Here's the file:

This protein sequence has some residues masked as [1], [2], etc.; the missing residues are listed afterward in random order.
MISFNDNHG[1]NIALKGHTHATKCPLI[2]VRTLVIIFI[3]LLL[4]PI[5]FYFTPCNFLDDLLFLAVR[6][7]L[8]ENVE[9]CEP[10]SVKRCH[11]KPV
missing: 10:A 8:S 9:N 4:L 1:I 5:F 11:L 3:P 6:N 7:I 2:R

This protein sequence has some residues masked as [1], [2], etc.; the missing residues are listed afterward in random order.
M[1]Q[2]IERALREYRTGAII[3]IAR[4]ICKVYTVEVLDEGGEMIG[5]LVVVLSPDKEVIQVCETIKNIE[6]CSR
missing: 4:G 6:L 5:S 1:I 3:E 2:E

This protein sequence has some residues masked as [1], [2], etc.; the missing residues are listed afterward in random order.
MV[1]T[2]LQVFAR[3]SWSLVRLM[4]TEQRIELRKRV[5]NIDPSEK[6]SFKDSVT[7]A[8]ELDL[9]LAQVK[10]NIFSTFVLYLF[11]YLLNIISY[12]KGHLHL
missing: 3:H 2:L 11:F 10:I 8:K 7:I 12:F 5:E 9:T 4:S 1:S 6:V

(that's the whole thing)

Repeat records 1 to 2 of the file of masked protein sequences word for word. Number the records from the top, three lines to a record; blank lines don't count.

This protein sequence has some residues masked as [1], [2], etc.; the missing residues are listed afterward in random order.
MISFNDNHG[1]NIALKGHTHATKCPLI[2]VRTLVIIFI[3]LLL[4]PI[5]FYFTPCNFLDDLLFLAVR[6][7]L[8]ENVE[9]CEP[10]SVKRCH[11]KPV
missing: 10:A 8:S 9:N 4:L 1:I 5:F 11:L 3:P 6:N 7:I 2:R

This protein sequence has some residues masked as [1], [2], etc.; the missing residues are listed afterward in random order.
M[1]Q[2]IERALREYRTGAII[3]IAR[4]ICKVYTVEVLDEGGEMIG[5]LVVVLSPDKEVIQVCETIKNIE[6]CSR
missing: 4:G 6:L 5:S 1:I 3:E 2:E